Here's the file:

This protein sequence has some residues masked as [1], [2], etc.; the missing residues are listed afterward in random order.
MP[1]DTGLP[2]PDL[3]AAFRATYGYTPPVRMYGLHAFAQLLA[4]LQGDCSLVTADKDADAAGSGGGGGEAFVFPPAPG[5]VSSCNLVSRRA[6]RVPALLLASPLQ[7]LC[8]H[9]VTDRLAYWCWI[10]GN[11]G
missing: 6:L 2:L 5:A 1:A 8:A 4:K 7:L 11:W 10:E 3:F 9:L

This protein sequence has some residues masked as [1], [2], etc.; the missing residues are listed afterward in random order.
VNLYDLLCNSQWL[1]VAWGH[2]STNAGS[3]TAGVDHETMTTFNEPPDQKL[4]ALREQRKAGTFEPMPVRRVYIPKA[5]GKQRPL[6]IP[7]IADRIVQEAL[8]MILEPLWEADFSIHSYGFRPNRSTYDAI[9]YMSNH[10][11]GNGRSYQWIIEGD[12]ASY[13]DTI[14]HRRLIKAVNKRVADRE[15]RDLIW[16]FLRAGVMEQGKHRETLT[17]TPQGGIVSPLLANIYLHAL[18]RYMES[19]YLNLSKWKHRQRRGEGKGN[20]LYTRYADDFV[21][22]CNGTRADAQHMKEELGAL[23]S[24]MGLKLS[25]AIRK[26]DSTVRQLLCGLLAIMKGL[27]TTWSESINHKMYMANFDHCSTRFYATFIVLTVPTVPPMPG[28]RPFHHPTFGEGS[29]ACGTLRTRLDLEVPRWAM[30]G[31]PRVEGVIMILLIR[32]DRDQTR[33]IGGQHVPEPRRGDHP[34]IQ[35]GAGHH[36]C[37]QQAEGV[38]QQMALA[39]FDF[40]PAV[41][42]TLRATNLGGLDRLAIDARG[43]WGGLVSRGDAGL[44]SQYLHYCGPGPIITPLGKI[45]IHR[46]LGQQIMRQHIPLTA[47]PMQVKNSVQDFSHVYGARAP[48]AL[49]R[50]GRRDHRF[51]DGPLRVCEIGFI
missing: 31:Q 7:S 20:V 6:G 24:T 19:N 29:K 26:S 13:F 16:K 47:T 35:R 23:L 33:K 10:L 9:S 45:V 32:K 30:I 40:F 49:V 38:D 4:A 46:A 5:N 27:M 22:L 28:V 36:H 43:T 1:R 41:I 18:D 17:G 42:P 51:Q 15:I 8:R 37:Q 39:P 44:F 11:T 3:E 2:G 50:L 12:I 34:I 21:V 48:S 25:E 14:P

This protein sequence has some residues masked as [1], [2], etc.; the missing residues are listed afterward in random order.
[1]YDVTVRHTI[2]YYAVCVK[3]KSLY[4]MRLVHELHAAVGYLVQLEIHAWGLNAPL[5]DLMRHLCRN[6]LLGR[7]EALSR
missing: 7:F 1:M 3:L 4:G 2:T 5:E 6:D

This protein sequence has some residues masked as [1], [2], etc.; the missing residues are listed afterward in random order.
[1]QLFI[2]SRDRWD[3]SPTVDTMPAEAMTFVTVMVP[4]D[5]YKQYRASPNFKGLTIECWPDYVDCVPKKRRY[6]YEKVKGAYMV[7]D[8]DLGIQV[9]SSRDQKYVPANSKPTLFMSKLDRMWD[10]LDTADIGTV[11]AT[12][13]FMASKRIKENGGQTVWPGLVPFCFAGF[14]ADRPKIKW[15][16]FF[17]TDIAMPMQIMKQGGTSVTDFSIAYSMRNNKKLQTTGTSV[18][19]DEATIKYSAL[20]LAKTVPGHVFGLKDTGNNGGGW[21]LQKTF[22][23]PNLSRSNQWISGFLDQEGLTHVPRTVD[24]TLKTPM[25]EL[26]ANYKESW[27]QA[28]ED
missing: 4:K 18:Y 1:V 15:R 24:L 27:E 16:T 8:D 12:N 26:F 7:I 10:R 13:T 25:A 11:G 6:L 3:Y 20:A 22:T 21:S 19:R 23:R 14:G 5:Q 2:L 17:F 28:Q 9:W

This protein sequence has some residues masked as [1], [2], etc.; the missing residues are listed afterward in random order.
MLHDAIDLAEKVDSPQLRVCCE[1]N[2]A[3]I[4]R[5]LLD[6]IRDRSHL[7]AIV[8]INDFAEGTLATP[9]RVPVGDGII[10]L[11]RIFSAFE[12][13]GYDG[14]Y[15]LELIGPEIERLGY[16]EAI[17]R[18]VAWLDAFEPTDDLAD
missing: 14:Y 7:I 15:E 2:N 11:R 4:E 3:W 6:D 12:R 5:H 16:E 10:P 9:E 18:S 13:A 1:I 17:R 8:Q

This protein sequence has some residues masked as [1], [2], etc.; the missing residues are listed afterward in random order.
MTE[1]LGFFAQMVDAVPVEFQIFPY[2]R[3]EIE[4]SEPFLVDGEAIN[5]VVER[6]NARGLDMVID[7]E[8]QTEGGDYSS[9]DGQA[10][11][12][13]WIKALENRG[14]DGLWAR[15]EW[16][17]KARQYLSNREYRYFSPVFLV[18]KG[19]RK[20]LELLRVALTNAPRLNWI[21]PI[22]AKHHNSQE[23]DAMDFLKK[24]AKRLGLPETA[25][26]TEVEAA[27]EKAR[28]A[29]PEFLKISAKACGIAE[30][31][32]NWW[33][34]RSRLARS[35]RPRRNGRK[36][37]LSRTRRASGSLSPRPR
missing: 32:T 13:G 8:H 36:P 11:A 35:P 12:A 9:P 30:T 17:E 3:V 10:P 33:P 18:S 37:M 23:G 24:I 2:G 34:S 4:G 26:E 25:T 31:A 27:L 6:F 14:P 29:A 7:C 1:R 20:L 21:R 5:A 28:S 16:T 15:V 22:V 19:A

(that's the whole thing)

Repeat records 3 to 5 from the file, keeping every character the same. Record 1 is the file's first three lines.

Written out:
This protein sequence has some residues masked as [1], [2], etc.; the missing residues are listed afterward in random order.
[1]YDVTVRHTI[2]YYAVCVK[3]KSLY[4]MRLVHELHAAVGYLVQLEIHAWGLNAPL[5]DLMRHLCRN[6]LLGR[7]EALSR
missing: 7:F 1:M 3:L 4:G 2:T 5:E 6:D

This protein sequence has some residues masked as [1], [2], etc.; the missing residues are listed afterward in random order.
[1]QLFI[2]SRDRWD[3]SPTVDTMPAEAMTFVTVMVP[4]D[5]YKQYRASPNFKGLTIECWPDYVDCVPKKRRY[6]YEKVKGAYMV[7]D[8]DLGIQV[9]SSRDQKYVPANSKPTLFMSKLDRMWD[10]LDTADIGTV[11]AT[12][13]FMASKRIKENGGQTVWPGLVPFCFAGF[14]ADRPKIKW[15][16]FF[17]TDIAMPMQIMKQGGTSVTDFSIAYSMRNNKKLQTTGTSV[18][19]DEATIKYSAL[20]LAKTVPGHVFGLKDTGNNGGGW[21]LQKTF[22][23]PNLSRSNQWISGFLDQEGLTHVPRTVD[24]TLKTPM[25]EL[26]ANYKESW[27]QA[28]ED
missing: 4:K 18:Y 1:V 15:R 24:L 27:E 16:T 8:D 12:N 26:F 7:I 10:R 13:T 25:A 11:G 6:L 3:Y 20:A 22:T 21:S 19:R 23:R 14:G 5:Q 2:L 17:F 28:Q 9:W

This protein sequence has some residues masked as [1], [2], etc.; the missing residues are listed afterward in random order.
MLHDAIDLAEKVDSPQLRVCCE[1]N[2]A[3]I[4]R[5]LLD[6]IRDRSHL[7]AIV[8]INDFAEGTLATP[9]RVPVGDGII[10]L[11]RIFSAFE[12][13]GYDG[14]Y[15]LELIGPEIERLGY[16]EAI[17]R[18]VAWLDAFEPTDDLAD
missing: 14:Y 7:I 15:E 2:N 11:R 4:E 3:W 6:D 12:R 5:H 16:E 10:P 9:E 18:S 13:A 1:I 17:R 8:Q